11. 13.4 Branching and Jumping (PC)31:2 + 1 Default option Update (PC)31:2 + 1 + imm When instruction is branch and condition is met options (PC)31:28 | jta When instruction is j or jal for PC (rs)31:2 When the instruction is jr SysCallAddr Start address of an operating system routine Branch / (rt) Lowest 2 bits of BrTrue 32 PC always 00 condition / (rs) 30 / checker / IncrPC 30 32 / Adder 30 30 SE c in MSBs / / (PC)31:2 30 4 16 30 0 / imm 30 4 MSBs 1 MSBs NextPC 1 / / jta / 30 26 30 2 / 30 3 / SysCallAddr 30 PCSrc BrType   Fig. 13.4 Next-address logic for MicroMIPS (see top part of Fig. 13.3). Mar. 2006 Computer Architecture, Data Path and Control Slide 11
  12. 13.5 Deriving the Control Signals Table 13.2 Control signals for the single-cycle MicroMIPS implementation. Control signal 0 1 2 3 RegWrite Don’t Write Reg write file RegDst1, RegDst0 rt rd $31 RegInSrc1, RegInSrc0 Data out ALU out IncrPC ALUSrc (rt ) imm ALU Add Sub Add Subtract LogicFn1, LogicFn0 AND OR XOR NOR Data FnClass1, FnClass0 lui Set less Arithmeti Logic cache c DataRead Don’t Read Next read addr DataWrite Don’t Write Mar. 2006 write Data Path and Control Computer Architecture, Slide 12 BrType , BrType No beq bne bltz
  13. DataW rite DataRead RegWrite RegInSrc Add’Sub FnClass LogicFn ALUSrc RegDst BrType Control PCSrc Instruction op fn Signal Load upper immediate 001111 1 00 01 1 00 0 0 00 00 Settings Add 000000 100000 1 01 01 0 0 10 0 0 00 00 Subtract 000000 100010 1 01 01 0 1 10 0 0 00 00 Table 13.3 Set less than 000000 101010 1 01 01 0 1 01 0 0 00 00 Add immediate 001000 1 00 01 1 0 10 0 0 00 00 Set less than immediate 001010 1 00 01 1 1 01 0 0 00 00 AND 000000 100100 1 01 01 0 00 11 0 0 00 00 OR 000000 100101 1 01 01 0 01 11 0 0 00 00 XOR 000000 100110 1 01 01 0 10 11 0 0 00 00 NOR 000000 100111 1 01 01 0 11 11 0 0 00 00 AND immediate 001100 1 00 01 1 00 11 0 0 00 00 OR immediate 001101 1 00 01 1 01 11 0 0 00 00 XOR immediate 001110 1 00 01 1 10 11 0 0 00 00 Load word 100011 1 00 00 1 0 10 1 0 00 00 Store word 101011 0 1 0 10 0 1 00 00 Jump 000010 0 0 0 01 Jump register 000000 001000 0 0 0 10 Branch on less than 0 000001 0 0 0 11 00 Branch on equal 000100 0 0 0 01 00 Branch on not equal 000101 0 0 0 10 00 Jump and link 000011 1 10 10 0 0 00 01 System call 000000 001100 0 0 0 11 Mar. 2006 Computer Architecture, Data Path and Control Slide 13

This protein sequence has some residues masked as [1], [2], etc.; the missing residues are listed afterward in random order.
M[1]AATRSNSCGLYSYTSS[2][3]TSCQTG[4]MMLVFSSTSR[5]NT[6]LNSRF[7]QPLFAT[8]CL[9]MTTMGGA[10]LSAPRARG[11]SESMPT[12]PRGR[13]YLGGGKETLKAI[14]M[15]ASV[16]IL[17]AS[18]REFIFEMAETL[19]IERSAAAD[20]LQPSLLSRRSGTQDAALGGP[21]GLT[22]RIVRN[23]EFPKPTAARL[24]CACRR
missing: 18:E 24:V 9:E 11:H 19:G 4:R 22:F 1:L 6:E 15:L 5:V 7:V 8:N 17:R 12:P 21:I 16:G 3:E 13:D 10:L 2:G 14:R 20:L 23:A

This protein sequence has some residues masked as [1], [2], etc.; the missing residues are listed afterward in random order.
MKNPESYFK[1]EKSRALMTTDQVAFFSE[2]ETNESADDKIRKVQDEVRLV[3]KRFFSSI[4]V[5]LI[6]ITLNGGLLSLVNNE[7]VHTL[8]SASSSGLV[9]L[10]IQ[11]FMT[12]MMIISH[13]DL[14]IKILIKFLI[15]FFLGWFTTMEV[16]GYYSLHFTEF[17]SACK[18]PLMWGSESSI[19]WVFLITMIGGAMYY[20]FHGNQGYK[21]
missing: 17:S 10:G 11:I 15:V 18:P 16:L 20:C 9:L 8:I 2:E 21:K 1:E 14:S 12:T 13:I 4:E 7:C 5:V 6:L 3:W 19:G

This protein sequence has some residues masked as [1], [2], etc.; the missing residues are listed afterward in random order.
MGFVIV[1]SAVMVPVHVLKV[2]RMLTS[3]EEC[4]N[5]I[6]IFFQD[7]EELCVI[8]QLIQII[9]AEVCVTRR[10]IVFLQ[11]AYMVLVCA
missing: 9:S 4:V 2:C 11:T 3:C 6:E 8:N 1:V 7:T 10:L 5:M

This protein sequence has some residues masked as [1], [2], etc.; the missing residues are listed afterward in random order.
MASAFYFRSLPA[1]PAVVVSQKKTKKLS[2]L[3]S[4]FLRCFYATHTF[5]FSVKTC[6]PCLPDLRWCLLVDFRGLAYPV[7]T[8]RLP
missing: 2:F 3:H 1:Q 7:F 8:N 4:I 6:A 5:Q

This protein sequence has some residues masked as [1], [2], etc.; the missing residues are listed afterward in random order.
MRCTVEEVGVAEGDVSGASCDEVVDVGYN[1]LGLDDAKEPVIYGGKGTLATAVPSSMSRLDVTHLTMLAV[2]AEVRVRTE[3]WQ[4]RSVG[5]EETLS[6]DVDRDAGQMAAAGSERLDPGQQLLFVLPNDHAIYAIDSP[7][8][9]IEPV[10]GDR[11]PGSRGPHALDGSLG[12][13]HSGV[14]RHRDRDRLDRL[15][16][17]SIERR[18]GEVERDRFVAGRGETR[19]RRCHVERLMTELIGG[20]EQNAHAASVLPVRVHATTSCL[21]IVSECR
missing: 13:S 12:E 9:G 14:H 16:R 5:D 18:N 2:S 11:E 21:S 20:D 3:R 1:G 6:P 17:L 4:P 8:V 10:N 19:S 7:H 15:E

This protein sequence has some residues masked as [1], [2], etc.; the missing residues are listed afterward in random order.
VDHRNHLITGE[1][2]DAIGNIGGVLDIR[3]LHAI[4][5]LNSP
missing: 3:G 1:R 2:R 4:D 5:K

14. op fn Instruction /6 0 RtypeInst /6 0 Decoding 1 bltzInst 2 jInst 8 jrInst 3 jalInst 4 beqInst 12 syscallInst 5 bneInst 8 addiInst fn Decoder op Decoder 10 sltiInst 32 addInst 1 12 andiInst 34 subInst 13 oriInst 36 andInst 14 xoriInst 37 orInst 15 luiInst 38 xorInst 39 norInst 35 lwInst 42 sltInst 43 swInst 63 63 Fig. 13.5 Instruction decoder for MicroMIPS built of two 6-to-64 decoders. Mar. 2006 Computer Architecture, Data Path and Control Slide 14
  15. Control Signal Generation Auxiliary signals identifying instruction classes arithInst = addInst subInst sltInst addiInst sltiInst logicInst = andInst orInst xorInst norInst andiInst oriInst xoriInst immInst = luiInst addiInst sltiInst andiInst oriInst xoriInst Example logic expressions for control signals RegWrite = luiInst arithInst logicInst lwInst jalInst ALUSrc = immInst lwInst swInst Add Sub = subInst sltInst sltiInst DataRead = lwInst PCSrc0 = jInst jalInst syscallInst Mar. 2006 Computer Architecture, Data Path and Control Slide 15